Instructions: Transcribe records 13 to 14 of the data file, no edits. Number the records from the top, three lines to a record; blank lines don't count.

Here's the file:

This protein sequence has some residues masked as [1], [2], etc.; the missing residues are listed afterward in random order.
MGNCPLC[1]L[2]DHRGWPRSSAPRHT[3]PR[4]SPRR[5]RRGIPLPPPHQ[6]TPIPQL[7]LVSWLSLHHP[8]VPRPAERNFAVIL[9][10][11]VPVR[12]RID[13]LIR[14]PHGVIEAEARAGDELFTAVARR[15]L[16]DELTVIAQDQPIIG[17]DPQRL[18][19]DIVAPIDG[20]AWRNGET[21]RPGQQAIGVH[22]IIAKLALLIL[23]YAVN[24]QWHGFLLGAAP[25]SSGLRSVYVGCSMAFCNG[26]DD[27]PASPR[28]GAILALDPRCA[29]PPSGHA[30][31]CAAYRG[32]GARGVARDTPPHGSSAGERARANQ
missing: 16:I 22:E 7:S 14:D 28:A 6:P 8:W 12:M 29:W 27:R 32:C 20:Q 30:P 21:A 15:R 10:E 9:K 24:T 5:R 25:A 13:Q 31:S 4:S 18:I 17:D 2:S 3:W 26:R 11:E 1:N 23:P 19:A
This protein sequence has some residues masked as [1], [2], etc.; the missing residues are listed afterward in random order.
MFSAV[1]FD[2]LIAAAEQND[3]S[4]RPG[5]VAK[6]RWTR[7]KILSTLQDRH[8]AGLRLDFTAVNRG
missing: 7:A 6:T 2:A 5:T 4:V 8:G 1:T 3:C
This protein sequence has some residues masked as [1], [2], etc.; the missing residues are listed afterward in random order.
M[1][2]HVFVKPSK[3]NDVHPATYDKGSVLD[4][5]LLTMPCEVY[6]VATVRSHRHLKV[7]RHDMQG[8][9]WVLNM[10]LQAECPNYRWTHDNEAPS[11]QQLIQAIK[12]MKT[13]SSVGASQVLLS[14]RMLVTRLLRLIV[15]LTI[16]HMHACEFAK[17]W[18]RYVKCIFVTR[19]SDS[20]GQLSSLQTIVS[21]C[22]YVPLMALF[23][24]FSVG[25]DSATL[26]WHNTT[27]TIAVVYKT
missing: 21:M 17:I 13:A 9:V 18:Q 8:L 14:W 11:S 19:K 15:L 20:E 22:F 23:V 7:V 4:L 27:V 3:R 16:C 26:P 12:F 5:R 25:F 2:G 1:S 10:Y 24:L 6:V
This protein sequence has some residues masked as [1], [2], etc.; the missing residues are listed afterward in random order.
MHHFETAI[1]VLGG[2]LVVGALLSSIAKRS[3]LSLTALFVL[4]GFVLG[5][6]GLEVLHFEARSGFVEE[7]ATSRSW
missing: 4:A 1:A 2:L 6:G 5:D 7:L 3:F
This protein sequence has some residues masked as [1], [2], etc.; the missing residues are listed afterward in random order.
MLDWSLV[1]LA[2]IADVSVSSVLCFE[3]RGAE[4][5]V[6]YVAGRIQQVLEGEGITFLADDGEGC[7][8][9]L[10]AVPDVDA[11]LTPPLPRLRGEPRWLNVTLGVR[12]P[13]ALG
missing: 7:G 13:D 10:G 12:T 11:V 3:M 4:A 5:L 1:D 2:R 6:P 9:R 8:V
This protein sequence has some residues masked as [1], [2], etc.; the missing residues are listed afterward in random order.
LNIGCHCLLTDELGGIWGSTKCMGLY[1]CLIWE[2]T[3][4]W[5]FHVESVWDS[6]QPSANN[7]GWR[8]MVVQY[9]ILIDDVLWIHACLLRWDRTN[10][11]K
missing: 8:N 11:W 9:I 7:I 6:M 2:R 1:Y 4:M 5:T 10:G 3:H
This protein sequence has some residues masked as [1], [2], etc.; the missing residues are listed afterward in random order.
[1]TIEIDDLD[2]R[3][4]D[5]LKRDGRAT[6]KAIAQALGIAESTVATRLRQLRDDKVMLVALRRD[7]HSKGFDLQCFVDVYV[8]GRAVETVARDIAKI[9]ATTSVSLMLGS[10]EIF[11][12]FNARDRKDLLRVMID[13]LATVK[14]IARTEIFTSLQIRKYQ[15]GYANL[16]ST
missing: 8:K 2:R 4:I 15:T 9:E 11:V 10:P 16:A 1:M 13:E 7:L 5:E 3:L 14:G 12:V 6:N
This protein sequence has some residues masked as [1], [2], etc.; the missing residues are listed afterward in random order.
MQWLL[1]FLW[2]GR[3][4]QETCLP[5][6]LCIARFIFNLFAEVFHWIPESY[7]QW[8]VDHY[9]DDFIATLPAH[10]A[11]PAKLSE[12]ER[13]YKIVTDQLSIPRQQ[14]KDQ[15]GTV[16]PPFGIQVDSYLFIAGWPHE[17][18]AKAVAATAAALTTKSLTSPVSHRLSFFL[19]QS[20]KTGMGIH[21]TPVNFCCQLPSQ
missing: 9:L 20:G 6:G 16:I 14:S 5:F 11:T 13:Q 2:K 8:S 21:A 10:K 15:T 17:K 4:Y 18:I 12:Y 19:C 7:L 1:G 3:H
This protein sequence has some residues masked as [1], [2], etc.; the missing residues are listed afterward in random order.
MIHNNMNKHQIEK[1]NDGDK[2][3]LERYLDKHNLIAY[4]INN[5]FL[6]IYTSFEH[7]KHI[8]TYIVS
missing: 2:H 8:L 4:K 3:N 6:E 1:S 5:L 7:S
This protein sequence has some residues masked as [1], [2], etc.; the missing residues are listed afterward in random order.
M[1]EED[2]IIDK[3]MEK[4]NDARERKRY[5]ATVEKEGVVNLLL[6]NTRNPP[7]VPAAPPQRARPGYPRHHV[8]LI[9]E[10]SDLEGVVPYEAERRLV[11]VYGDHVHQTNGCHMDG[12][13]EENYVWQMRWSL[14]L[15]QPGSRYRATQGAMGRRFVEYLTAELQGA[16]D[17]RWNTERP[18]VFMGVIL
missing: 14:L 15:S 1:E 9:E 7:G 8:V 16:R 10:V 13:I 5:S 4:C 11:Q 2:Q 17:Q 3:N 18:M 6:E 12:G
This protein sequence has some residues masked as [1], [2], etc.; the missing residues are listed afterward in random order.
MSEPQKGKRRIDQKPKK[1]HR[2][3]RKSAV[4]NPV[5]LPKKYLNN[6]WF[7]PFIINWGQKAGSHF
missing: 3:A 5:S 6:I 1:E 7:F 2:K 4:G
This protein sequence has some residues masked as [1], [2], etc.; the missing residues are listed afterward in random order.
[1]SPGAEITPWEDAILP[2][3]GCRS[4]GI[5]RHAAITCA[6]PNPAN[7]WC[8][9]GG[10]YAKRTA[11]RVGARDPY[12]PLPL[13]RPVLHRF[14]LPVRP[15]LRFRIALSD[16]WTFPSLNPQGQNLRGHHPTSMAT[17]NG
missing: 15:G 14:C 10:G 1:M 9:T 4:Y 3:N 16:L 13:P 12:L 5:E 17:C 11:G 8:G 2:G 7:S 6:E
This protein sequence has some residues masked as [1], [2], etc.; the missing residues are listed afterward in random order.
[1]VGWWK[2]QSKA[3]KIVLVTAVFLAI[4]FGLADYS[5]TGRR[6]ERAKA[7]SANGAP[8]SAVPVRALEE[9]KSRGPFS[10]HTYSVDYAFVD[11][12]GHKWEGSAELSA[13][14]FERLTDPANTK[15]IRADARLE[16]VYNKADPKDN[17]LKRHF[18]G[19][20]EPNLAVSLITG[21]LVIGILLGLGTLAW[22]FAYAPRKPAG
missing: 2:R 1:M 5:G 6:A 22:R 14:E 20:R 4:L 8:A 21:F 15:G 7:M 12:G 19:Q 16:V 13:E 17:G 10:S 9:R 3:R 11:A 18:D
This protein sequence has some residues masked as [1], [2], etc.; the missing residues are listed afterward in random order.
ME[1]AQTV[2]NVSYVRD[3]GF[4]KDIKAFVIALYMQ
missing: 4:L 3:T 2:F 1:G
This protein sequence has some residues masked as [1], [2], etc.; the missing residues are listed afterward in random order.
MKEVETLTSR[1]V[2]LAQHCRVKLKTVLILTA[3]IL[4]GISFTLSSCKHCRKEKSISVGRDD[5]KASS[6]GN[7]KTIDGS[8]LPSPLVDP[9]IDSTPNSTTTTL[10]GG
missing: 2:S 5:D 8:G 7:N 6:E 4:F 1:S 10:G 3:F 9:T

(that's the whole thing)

This protein sequence has some residues masked as [1], [2], etc.; the missing residues are listed afterward in random order.
[1]VGWWK[2]QSKA[3]KIVLVTAVFLAI[4]FGLADYS[5]TGRR[6]ERAKA[7]SANGAP[8]SAVPVRALEE[9]KSRGPFS[10]HTYSVDYAFVD[11][12]GHKWEGSAELSA[13][14]FERLTDPANTK[15]IRADARLE[16]VYNKADPKDN[17]LKRHF[18]G[19][20]EPNLAVSLITG[21]LVIGILLGLGTLAW[22]FAYAPRKPAG
missing: 2:R 1:M 5:G 6:A 22:R 14:E 20:R 4:L 8:A 21:F 15:G 7:M 12:G 19:Q 16:V 13:E 17:G 10:S 9:R 3:R 11:A 18:D
This protein sequence has some residues masked as [1], [2], etc.; the missing residues are listed afterward in random order.
ME[1]AQTV[2]NVSYVRD[3]GF[4]KDIKAFVIALYMQ
missing: 4:L 3:T 2:F 1:G